Brown's Ferry, and seize the range of Gen. Sherman, previous to this, had steep hills at the mouth of Lookout Valbeen engaged in opening the line of ley; in this way, if the expedition were the Memphis and Charleston Railroad successful, Hooker's and Palmer's moveeastward towards Huntsville, with the ments would be facilitated and renderdesign of effecting a communication ed more secure, and the river would be o with Chattanooga. He was open for steamboats to Brown's Ferry

employed on this task, work. On the night of the 26th of October, ing resolutely in the face of the enemy 1,800 men, under Gen. Hazen, were eastwardly from Corinth, through Iuka; embarked at Chattanooga, in sixty pon. but when Grant took command, Sher- toon boats, in which they floated down man, in accordance with orders received the Tennessee with the curre from Grant, abandoned the railroad, the sharp bend of the river below Look crossed the Tennessee at Eastport, out Mountain, unobserved by three moved by the north bank to Stevenson, miles of pickets, until they reached the where he united with the right wing point proposed, Brown's Ferry, six miles of the Army of the Cumberland. Hook- by the river from Chattanooga. Land. er was ordered to move to Bridgeport, ing at two points, they seized the pickets, and obtained possession of the spurs Our loss, in these operations of the near the river. The remainder of the 27th, 28th, and 29th of October, in force, under Smith, who had marched opening communications on the south by the north bank, were ferried over side of the Tennessee, from Chattanooga before daylight, strengthening the party to Bridgeport, was reported to be–76 under Hazen. By ten o'clock, A.M., the killed, 339 wounded, and 22 missing; pontoon bridge, 900 feet long, was com- that of the enemy was supposed to be pleted ; the points occupied were well | about 1,500. entrenched; the artillery was put in In carrying out his plans, Grant's position so as to command the main next effort was to see if he could not l'oad from Chattanooga Valley to Look. drive out Bragg and the rebels entirely out Valley; and the rebel force between from the position they held on Lookout Lookout and Shell Mound, finding them. Mountain. He was not content with selves in a critical position, hastily re- simply relieving Chattanooga; a much treated behind the creek. Thus, Smith's greater work was before him, and he plan was thoroughly carried out, and devoted all his energies to its accomhenceforth Chattanooga was relieved of plishment. Happily, Bragg made a all fears of starvation.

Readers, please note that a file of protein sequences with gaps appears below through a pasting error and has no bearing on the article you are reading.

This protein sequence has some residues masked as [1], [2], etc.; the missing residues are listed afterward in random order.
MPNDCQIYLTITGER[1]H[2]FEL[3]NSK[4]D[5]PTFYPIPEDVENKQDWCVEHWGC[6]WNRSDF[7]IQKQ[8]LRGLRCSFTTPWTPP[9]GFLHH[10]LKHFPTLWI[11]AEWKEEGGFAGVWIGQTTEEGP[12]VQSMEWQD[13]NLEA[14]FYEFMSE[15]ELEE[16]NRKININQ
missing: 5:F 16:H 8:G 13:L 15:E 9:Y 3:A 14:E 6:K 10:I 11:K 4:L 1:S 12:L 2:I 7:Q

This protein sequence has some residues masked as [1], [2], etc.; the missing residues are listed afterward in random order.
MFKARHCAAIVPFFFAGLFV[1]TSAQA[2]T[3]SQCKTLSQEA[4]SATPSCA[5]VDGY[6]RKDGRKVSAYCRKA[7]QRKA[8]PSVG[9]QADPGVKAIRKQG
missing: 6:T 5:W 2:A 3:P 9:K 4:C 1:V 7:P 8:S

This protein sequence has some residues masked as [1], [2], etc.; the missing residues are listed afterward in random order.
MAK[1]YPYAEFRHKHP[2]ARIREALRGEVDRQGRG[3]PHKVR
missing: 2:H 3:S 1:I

great blunder, which proved of essential Hooker, on the 26th of October, cross- advantage to Grant's purposes. The ed the Tennessee, and occupied Lookout rebel general, thinking it good policy Valley, Geary holding the advance at to cut off Burnside in East Tennessee, Wauhatchie; while Palmer, following detached Longstreet from his army, in Hooker's rear as above noted, early in November, to attack Burnside formed a strong moving base for that and take Knoxville. This, of course, general's operations. The rebels were weakened Bragg materially, and enabl. chagrined at the success of the expedi- ed Grant so to arrange his movements tion under Smith, and were determined as to be almost certain of victory. if possible to retrieve their loss. Ac- Sherman, with his corps, was at Bridge cordingly, on the night of the 28th and port on the 14th of Norember, and was morning of the 29th of October, an at- quite ready to take his part in the work tack was made upon Geary's division to be done. Grant sent word to Burn. by two brigades, under Hood, of Long- side, explaining his purpose, and urging street's corps, and a desperate effort was him to occupy Longstreet at various made to cut off and capture Geary. Not points, and to draw him further and only was the attack a failure, but How. further away from Bragg, only taking ard's corps being moved rapidly to the right, both the rebels were repulsed versary, Longstreet,” on this occasion, gave it as his and the remaining crests lying west of

opinion, that' the bayonet charge of Howard's troops,

made up the side of a steep and difficult hill, over two Lookout Creek were seized and held hundred feet high, completely routing and driving the by our troops.*

enemy from his barricades on its top, and the repulse

by Geary's division, of greatly superior numbers, who * Gen. Thomas, in congratulating Hooker and his attempted to surprise him, will rank among the most troops on the “ brilliant success gained over his old ad- distinguished feats of arms of this war.”